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Recognize these things and employ them in your own writing in a new way. If you want to retell Sleeping Beauty, ask yourself what can you do to make it different and yet familiar enough to be “safe” to your reader’s brain. Can you put her in the future? Absolutely! Can she be steampunk and trapped in a moving tower that roams the land? Yes! Does she have to be Sleeping Beauty at all? No! Change her name; her hair; her skin color! Make her a boy and have a mechanical dragon guarding the tower that your scrappy mechanic prince/princess has to dismantle before they can save him!

You can use these shared concepts and themes to make that novel familiar and comfortable to readers while giving them a new journey to go on. This doesn’t mean copying the story, it means understanding what your readers want and giving it to them. In the end, you can write not only what you know, but what we all know and enjoy together.

This was originally published on Medium.com

Mercury in Retrograde won an award!

I am so pleased to announce that my first novel, Mercury in Retrograde, recently won the silver medal in the fiction/sci-fi category of the annual Readers’ Favorite book awards!

*does a little happy dance*

In other good Mercury in Retrograde news (who knew that was a thing?!), I’m also about 90,000 words into the sequel.

I am planning on having it finished, edited, and off to the publisher before the end of the year, so hopefully we’ll see it out in early 2020.

Have a great weekend, and I’ll have some more good announcements for you soon!

Get your own copy of Mercury in Retrograde here!

 

 

Twisted Wonderland Pre-Order

I’m so excited to announce the soon-to-be sale of Twisted Wonderland, a collection of dark retellings of Alice in Wonderland from the view point of your favorite characters for only $2.99!

My story Curiouser and Curiouser is featured along with six other talented authors’ tales, and you can pre-order your own copy here before it comes out on August 31!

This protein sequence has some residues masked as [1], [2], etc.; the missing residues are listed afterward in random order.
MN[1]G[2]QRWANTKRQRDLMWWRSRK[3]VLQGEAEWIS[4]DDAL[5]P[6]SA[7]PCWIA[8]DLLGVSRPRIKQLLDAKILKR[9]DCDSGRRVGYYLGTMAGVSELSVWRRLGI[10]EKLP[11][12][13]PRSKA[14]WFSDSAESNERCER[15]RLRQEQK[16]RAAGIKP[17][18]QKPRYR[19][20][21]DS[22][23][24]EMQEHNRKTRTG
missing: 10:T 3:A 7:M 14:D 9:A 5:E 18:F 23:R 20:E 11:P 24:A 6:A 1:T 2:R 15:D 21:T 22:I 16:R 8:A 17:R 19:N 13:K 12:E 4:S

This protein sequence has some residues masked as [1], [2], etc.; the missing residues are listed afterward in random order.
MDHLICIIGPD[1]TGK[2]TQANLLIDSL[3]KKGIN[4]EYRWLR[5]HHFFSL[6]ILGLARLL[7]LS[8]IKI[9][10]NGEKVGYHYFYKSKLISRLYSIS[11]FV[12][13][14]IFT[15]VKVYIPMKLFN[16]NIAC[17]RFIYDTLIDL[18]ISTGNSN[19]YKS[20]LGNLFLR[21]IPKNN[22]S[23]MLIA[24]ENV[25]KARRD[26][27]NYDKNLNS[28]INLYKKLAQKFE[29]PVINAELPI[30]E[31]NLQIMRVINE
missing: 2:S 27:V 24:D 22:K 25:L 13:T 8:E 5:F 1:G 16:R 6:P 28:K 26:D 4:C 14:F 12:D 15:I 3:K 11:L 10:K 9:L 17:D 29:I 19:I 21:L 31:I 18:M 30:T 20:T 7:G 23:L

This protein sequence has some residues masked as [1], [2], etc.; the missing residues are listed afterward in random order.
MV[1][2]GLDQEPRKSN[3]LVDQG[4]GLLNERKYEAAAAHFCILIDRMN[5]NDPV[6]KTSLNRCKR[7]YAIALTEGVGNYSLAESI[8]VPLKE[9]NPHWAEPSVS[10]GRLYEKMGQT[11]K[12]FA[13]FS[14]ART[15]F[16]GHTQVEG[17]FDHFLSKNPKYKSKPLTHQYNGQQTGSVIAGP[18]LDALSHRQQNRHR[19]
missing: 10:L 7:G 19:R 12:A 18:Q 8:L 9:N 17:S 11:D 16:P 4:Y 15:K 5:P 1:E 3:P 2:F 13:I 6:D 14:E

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For an even better bonus, if you do pre-order a copy, you can also enter to win a $10 Amazon gift card and a free copy of the paperback! Just click this link to post your proof of purchase on Facebook.

See you in Wonderland!

 

I am not an elitist #oceanofpdf #entitlement #thieves #author

Always Writing

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Ah, good old piracy. It seems to have gotten easier to steal books ever since they went digital. Don’t get me wrong; I like being able to buy and read eBooks directly on my phone because it’s with me wherever I go, so I always have something to read. But it’s a lot easier to steal an eBook than a physical copy, so to some extent, sometimes I wish eBooks would disappear just for the pirating part of it.

Oceanpdf was shut down – if you don’t know what this is, it’s a website that had thousands of books available to download for free, stealing from authors. But when they were shut down, the thieves actually had the nerve to complain, stating they couldn’t afford the books (it’s the price of a Starbucks coffee for most…), and that authors should just give away their works because we…

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Your Characters are Probably Terrible – Here’s Why

Scout Dawson

Even if you’re not currently an author, you’ve probably heard the term “Mary Sue”. It’s a name given to flat, one-dimensional female characters who are so well-rounded and flawless that they just don’t appear human. Sometimes these characters fall into certain cliches or tropes that make the audience collectively groan. You may also have heard the male iteration of this, “Gary Stu”.

The fact is, whilst we all have a secret dream of being the Mary Sue at some point in our lives, writing one into your novel is hands down going to make your novel terrible.

Here is a great example of what a typical Mary Sue character might be like.

She is eighteen years old.

Long brown (or black) hair that seems to frizz and do whatever it wants, she has an unremarkable body boys never look at. She has, against all genetic reasoning, stormy grey eyes.

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Mercury in Retrograde on Sale!

This week, Mercury in Retrograde is on sale on Amazon for only .99c!

Given that I’m nearly done with the sequel, I’d say now is a perfect time to buy! Get your copy now, so it can meet all of your other TBRs and make friends.

An Open Letter to Jeff Bezos

The Cheeky Wench

This is the letter that I have sent to Jeff Bezos regarding the problems with KU Book Stuffers, Scammers, and thieves. Take from it what you will.

Dear Mr. Bezos,

I am Suzan Tisdale. I began my self-publishing career in December of 2011. Within a year of releasing my first three novels, I was able to give up my day job.  As a self-published, indie author, I made in one month what would have taken me a year to earn at my regular, 9-5 day job. I was a KDP Select Princess and constantly extolled the virtues of the KDP Select Program. Nothing and no one could get me out of it.  
Then you launched KU 1.0, and my income dropped 90% in the first month of its inception. With that inception came the scammers. And those scammers have only become more brazen and prevalent, as time has passed…